Thanks, I think you're right with all your mights. Sadly this is my first and only hive. I have no other hives to draw from or combine too, I was planning on a split this year to get that buffer. Will update as I go :sick:

Link to post
Share on other sites

Is 2-3% mite count really that bad? I realise I've been duped this winter, it's been ridiculously warm this winter in ChCh and I should have done check counts to ensure I was ahead of the curve. It's now cold.

 

I guess I was in a false sense of security with good numbers of bees out'n'about on sunny days and even today before opening the hive the girls were flying despite the cold breeze, and returning with pollen on their legs.

 

I'll watch out for a swarm, and start learning how I'm going to catch one. But I don't really have the time to be "on call" to grab one, so may have to try again and buy some more bees.

Link to post
Share on other sites
Thanks, I think you're right with all your mights. Sadly this is my first and only hive. I have no other hives to draw from or combine too, I was planning on a split this year to get that buffer. Will update as I go :sick:

I have been in your situation.

As a beginner I thought I only needed 1 hive.

I realise now I need at least 3 to cover my self.

I had 2 the first winter and only one made it through , then it swarmed

Link to post
Share on other sites

With lots of honey reserves I'm guessing feeding 1:1 syrup isn't going to help stimulate some laying like I've read about, or will it? I'm going to persevere and cross my fingers.... and order another set of hive gear to start number 2 this season.

  • Like 1
Link to post
Share on other sites
With lots of honey reserves I'm guessing feeding 1:1 syrup isn't going to help stimulate some laying like I've read about, or will it? I'm going to persevere and cross my fingers.... and order another set of hive gear to start number 2 this season.

Feeding will stimulate the queen to lay more, even with honey stores. The stores have nothing to do with how much the queen lays. They are food in the bank . Feeding syrup mimics a nectar flow, which increases the laying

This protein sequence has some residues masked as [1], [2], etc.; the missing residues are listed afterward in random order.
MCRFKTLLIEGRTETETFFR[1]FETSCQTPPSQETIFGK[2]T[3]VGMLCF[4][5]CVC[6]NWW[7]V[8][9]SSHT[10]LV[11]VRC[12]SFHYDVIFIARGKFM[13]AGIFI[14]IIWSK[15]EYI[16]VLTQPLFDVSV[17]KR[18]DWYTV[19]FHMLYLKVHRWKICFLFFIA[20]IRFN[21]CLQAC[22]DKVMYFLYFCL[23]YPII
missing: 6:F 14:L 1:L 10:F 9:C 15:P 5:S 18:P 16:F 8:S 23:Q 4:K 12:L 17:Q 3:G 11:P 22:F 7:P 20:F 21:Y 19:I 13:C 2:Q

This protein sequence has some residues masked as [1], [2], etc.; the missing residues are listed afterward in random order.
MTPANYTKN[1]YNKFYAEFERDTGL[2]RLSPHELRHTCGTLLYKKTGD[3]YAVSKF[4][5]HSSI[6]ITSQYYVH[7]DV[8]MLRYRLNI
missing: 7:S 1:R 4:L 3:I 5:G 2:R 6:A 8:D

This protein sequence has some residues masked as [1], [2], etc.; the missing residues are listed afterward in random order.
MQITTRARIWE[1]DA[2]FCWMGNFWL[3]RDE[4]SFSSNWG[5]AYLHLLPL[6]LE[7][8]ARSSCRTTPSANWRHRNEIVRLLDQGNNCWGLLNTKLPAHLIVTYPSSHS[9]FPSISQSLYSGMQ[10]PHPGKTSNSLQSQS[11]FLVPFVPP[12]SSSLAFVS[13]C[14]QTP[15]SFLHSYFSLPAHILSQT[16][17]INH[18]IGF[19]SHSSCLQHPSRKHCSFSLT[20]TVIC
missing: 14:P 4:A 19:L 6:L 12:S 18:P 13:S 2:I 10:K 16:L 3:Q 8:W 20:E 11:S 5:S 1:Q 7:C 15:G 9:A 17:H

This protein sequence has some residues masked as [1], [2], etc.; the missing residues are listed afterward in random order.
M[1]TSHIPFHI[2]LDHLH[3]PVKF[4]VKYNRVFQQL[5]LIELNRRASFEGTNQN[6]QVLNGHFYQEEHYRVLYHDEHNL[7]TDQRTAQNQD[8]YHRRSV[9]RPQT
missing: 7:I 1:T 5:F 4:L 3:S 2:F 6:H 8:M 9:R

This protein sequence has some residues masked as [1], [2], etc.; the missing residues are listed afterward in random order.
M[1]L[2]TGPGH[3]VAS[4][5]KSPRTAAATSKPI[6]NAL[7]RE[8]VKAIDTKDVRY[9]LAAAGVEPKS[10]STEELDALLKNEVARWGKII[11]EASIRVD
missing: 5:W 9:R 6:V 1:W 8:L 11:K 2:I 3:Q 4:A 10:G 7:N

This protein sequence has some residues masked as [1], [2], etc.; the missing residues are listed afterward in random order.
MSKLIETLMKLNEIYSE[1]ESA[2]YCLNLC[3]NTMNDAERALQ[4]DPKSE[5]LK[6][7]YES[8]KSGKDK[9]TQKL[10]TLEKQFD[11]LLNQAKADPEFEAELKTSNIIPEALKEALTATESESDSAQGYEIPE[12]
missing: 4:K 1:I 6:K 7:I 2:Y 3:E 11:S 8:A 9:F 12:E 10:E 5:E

• Like 1
Link to post
Share on other sites
Feeding will stimulate the queen to lay more, even with honey stores. The stores have nothing to do with how much the queen lays. They are food in the bank . Feeding syrup mimics a nectar flow, which increases the laying

Thanks Matt, I'll get onto it tomorrow and get that feeder going again with 1:1.

  • Like 1
Link to post
Share on other sites
Do you mean half in, half out of the cells? Like kind of not quite emerged? Possibly dead? Regardless, 6/300 is too many going into a mild winter. If there really is no capped brood then Oxalic alone might save it. However, you must confirm that it is working. A sugar shake will not kill the bees - varroa definitely will. So get sampling.

I've taken your advice Rob, and sugar shaked today. 27 out of a best guess 200bees (I couldn't fill the jar there are so few left).

 

Done another oxalic treatment today.

 

Checked a whole lot of sunken cells and chewed cells and brood in an assortment of phases. Nothing that resembles AFB, but I will get this double checked with a DECA approved inspection.

 

I'm now feeding 1:1 syrup in the hope I get some queen stimulation and laying again.

 

The hive remains settled and the bees are flying in this sunny Saturday with pollen returning and still some pollen stores in the frames.

 

Fingers remain firmly crossed

  • Like 1
Link to post
Share on other sites

Join the conversation

You can post now and register later. If you have an account, sign in now to post with your account.

Guest
Reply to this topic...

×   Pasted as rich text.   Restore formatting

  Only 75 emoji are allowed.

×   Your link has been automatically embedded.   Display as a link instead

×   Your previous content has been restored.   Clear editor

×   You cannot paste images directly. Upload or insert images from URL.


×
×
  • Create New...